. System capabilities TLV: Indicates the primary function(s) of the device and whether or not these functions are enabled in the device. The capabilities are indicated by two octects. Bits 0 through 7 indicate Other, Repeater, Bridge, WLAN AP, Router, Telephone, DOCSIS cable device and Station respectively. Bits 8 through 15 are reserved. 

. Management address TLV: Indicates the addresses of the local LLDP agent. Other remote managers can use this address to obtain information related to the local device. 



Drag and drop the RIP configuration command on the left to the function it performs on the right. 


Q339. Which two statements about the client-identifier in a DHCP pool are true? (Choose two.) 

A. It specifies a unique identifier that is used only for DHCP requests. 

B. It is specified by appending 01 to the MAC address of a DHCP client. 

C. It specifies a hardware address for the client. 

D. It specifies a unique identifier that is used only for BOOTP requests. 

E. It requires that you specify the hardware protocol. 

Answer: A,B 


client-identifier unique-identifier 


Device(dhcp-config)# client-identifier 01b7.0813.8811.66 

Specifies the unique identifier for DHCP clients. 

This command is used for DHCP requests. 

DHCP clients require client identifiers. You can specify the unique identifier for the client in either of the following ways: 

A 7-byte dotted hexadecimal notation. For example, 01b7.0813.8811.66, where 01 represents the Ethernet media type and the remaining bytes represent the MAC address of the DHCP client. 

A 27-byte dotted hexadecimal notation. For example, 7665.6e64.6f72.2d30.3032.342e.3937.6230.2e33.3734.312d.4661.302f.31. The equivalent ASCII string for this hexadecimal value is vendor-0024.97b0.3741-fa0/1, where vendor represents the vendor, 0024.97b0.3741 represents the MAC address of the source interface, and fa0/1 represents the source interface of the DHCP client. 

See the Troubleshooting Tips section for information about how to determine the client identifier of the DHCP client. 


The identifier specified here is considered for a DHCP client that sends a client identifier in the packet. 


Q340. Refer to the exhibit. 

Which two statements about the device that generated the output are true? (Choose two.) 

A. The SPT-bit is set. 

B. The sparse-mode flag is set. 

C. The RP-bit is set. 

D. The source-specific host report was received. 

Answer: A,D 


In this example we can see that the s, T, and I flags are set. Here is a list of the flags and their meanings: 

show ip mroute Field Descriptions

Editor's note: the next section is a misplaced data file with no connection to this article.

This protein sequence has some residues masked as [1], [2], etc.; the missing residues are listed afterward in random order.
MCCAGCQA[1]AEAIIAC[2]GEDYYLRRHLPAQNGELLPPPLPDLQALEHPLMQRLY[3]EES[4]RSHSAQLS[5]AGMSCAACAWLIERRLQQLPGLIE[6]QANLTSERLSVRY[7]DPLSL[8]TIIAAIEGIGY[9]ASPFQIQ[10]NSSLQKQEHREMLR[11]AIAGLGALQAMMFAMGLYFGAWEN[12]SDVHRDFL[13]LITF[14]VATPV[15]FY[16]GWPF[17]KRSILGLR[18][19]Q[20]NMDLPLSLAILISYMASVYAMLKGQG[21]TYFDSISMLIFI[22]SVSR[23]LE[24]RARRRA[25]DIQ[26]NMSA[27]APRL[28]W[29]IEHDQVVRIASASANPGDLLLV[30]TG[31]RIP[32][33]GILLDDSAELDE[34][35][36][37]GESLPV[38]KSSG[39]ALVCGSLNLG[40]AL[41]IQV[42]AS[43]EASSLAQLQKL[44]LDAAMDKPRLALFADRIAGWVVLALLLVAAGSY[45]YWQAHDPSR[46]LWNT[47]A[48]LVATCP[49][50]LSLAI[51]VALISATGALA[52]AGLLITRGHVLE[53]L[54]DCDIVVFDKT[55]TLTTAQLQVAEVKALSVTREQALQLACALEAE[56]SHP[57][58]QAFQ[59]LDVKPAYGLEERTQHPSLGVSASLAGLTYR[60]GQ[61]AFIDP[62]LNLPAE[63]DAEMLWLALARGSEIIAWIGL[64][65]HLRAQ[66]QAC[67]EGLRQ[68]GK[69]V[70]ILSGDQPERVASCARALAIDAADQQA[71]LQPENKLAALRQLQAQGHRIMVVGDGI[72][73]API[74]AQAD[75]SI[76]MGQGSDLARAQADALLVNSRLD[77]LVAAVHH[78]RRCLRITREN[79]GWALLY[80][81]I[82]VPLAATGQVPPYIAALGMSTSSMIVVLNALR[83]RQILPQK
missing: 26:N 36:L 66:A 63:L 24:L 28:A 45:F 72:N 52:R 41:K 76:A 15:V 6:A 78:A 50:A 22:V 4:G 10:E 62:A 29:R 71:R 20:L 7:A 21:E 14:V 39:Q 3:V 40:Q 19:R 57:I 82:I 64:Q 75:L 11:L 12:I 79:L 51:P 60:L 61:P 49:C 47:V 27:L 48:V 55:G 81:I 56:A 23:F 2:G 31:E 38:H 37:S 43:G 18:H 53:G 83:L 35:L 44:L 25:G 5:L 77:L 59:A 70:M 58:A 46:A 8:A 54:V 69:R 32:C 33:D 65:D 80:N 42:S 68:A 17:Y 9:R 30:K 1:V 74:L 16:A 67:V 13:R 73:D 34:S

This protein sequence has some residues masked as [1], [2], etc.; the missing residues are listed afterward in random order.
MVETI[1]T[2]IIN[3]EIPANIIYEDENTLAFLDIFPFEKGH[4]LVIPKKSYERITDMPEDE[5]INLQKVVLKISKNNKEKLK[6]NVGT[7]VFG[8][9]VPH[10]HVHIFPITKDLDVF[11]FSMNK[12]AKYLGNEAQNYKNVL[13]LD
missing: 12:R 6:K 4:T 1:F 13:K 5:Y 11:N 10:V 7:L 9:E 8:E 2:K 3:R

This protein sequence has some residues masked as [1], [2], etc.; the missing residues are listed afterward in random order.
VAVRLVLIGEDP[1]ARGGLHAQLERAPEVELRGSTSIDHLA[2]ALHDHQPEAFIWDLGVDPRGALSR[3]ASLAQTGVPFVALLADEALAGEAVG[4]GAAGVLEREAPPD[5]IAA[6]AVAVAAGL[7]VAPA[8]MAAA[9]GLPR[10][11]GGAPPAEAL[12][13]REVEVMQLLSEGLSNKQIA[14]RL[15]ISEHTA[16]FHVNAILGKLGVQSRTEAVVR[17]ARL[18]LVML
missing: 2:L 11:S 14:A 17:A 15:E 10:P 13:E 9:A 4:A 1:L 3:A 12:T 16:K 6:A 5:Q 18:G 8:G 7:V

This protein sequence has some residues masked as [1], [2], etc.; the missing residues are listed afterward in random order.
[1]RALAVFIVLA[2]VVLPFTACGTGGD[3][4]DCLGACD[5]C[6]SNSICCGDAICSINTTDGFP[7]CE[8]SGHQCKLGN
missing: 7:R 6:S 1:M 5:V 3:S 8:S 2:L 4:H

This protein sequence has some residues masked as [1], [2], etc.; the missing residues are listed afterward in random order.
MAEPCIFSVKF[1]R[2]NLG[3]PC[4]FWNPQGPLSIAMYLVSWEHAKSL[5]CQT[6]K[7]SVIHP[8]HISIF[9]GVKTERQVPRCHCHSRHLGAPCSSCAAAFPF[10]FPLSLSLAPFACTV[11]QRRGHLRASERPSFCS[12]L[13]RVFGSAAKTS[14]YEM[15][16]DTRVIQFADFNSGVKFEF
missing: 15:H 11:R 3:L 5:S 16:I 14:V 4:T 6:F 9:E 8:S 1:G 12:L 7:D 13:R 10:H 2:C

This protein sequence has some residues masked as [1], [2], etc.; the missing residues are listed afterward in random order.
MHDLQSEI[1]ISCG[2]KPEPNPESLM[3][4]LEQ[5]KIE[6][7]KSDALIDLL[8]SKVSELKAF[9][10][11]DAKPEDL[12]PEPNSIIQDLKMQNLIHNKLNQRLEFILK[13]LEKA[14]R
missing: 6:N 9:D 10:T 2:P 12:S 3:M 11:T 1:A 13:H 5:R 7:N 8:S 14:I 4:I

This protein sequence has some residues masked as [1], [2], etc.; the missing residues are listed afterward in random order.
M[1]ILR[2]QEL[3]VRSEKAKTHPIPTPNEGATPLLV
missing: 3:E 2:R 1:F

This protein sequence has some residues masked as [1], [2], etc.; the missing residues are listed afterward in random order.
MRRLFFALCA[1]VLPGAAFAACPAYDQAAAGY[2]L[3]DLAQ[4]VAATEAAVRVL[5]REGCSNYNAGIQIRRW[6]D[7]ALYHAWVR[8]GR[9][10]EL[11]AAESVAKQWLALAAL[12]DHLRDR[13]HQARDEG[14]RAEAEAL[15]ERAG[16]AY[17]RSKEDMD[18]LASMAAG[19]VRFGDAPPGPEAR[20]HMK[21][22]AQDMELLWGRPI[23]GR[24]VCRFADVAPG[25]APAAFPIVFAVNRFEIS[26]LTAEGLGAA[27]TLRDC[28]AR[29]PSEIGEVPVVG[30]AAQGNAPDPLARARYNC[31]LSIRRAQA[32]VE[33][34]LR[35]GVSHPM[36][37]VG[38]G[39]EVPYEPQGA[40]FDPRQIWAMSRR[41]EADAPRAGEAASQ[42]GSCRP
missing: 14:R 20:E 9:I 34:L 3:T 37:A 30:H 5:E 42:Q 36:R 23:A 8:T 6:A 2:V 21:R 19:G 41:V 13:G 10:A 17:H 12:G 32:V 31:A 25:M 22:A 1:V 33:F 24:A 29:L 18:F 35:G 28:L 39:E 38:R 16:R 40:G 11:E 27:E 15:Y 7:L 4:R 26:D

Field Description 


Provides information about the entry. 

D - Dense 

Entry is operating in dense mode. 

S - Sparse 

Entry is operating in sparse mode. 

B - Bidir Group 

Indicates that a multicast group is operating in bidirectional mode. 

s - SSM Group Indicates that a multicast group is within the SSM range of IP addresses. This flag is reset if the SSM range changes. 

C - Connected 

A member of the multicast group is present on the directly connected interface. 

L - Local 

The router itself is a member of the multicast group. 

P - Pruned 

Route has been pruned. The Cisco IOS software keeps this information so that a downstream member can join the source. 

R - RP-bit set 

Indicates that the (S, G) entry is pointing toward the RP. This is typically prune state along the shared tree for a particular source. 

F - Register flag 

Indicates that the software is registering for a multicast source. 

T - SPT-bit set 

Indicates that packets have been received on the shortest path source tree. 

J - Join SPT 

For (*, G) entries, indicates that the rate of traffic flowing down the shared tree is exceeding the SPT-Threshold set for the group. (The default SPT-Threshold setting is 0 kbps.) When the J- Join shortest path tree (SPT) flag is set, the next (S, G) packet received down the shared tree triggers an (S, G) join in the direction of the source, thereby causing the router to join the source tree. 

For (S, G) entries, indicates that the entry was created because the SPT-Threshold for the group was exceeded. When the J- Join SPT flag is set for (S, G) entries, the router monitors the traffic rate on the source tree and attempts to switch back to the shared tree for this source if the traffic rate on the source tree falls below the SPT-Threshold of the group for more than 1 minute. 

M - MSDP created entry 

Indicates that a (*, G) entry was learned through a Multicast Source Discovery Protocol (MSDP) peer. This flag is only applicable for a rendezvous point (RP) running MSDP. 

X - Proxy Join Timer Running 

Indicates that the proxy join timer is running. This flag is only set for (S, G) entries of an RP or "turnaround" router. A "turnaround" router is located at the intersection of a shared path (*, G) tree and the shortest path from the source to the RP. 

A - Advertised via MSDP 

Indicates that an (S, G) entry was advertised through an MSDP peer. This flag is only applicable for an RP running MSDP. 

U - URD 

Indicates that a URD channel subscription report was received for the (S, G) entry. 

I - Received Source Specific Host Report 

Indicates that an (S, G) entry was created by an (S, G) report. This (S, G) report could have been created by IGMPv3, URD, or IGMP v3lite. This flag is only set on the designated router (DR).